While the federal government seeks to scale back federal employment law regulations, California is forging ahead with new laws aimed at further protecting employees. President Trump took office less than a year ago and has already taken significant steps to pull back several of President Obama’s employment law initiatives. In addition to proposing significant cuts to the Department of Labor’s spending, President Trump’s administration has declined to pursue President Obama’s expansion of the federal overtime regulations, revoked Obama-era guidance on the joint employer standard, and derailed a rule that would have required large companies to report to the government what they pay employees, broken down by race and gender.

Meanwhile, the State of California and Governor Brown are going in a different direction — a trail California has been blazing for years. This year marked another year of proactive employment legislation, and, as usual, the new laws tip in favor of employees. The latest round of laws is led by key legislation in the areas of pay equity and criminal history that should demand immediate and serious attention from all employers in California. Unless otherwise specified, the new laws take effect on January 1, 2018.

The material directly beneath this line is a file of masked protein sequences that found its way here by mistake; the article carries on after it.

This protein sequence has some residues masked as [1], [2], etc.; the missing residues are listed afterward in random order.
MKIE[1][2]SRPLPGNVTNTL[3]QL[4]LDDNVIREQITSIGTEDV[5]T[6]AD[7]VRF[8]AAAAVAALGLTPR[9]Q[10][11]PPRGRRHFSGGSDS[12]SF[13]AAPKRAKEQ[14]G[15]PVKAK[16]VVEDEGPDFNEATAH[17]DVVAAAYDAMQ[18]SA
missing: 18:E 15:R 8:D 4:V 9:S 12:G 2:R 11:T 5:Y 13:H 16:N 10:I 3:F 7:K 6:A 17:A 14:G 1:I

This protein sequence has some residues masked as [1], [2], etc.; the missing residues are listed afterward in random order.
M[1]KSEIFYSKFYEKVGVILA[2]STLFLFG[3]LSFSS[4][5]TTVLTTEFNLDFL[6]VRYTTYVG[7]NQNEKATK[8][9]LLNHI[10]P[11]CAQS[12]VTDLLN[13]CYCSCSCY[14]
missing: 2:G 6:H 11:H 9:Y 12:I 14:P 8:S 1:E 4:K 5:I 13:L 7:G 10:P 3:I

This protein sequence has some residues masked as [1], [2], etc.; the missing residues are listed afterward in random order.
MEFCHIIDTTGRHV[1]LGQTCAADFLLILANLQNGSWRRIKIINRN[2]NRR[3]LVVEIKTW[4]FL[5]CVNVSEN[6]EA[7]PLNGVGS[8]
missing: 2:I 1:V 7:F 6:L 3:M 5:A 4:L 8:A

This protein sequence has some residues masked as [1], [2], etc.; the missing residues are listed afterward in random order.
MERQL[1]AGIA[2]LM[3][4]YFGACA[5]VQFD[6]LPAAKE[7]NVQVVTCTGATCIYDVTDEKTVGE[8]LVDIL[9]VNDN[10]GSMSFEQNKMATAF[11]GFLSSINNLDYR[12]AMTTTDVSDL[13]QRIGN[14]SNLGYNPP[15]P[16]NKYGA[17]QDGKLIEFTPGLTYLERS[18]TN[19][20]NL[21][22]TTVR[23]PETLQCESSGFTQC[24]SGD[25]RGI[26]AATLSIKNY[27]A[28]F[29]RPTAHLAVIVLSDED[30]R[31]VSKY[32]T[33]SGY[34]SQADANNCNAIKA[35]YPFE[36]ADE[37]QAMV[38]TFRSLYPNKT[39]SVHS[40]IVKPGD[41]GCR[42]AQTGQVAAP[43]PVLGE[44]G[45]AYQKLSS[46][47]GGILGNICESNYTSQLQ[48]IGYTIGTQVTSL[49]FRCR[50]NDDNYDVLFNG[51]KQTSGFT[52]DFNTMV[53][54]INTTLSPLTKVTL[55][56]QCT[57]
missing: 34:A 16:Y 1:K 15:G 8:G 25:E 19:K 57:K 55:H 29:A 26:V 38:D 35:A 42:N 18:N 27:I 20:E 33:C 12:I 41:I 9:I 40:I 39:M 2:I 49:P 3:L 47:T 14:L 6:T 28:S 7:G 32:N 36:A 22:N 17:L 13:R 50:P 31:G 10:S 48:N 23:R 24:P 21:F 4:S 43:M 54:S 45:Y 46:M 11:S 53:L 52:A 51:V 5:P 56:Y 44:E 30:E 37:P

Laws Related To The New Hire Process

AB 168 (Job Applicant’s Salary Information)

Since the outset of the Obama administration, a priority of federal and state legislative action has been closing the “gender pay gap.” According to the most commonly cited statistic, women working full time in the United States, on average, make approximately 80 cents for every dollar paid to men.[1] Uncertain of future federal action in this area, California has taken another significant stride this year toward closing that gap.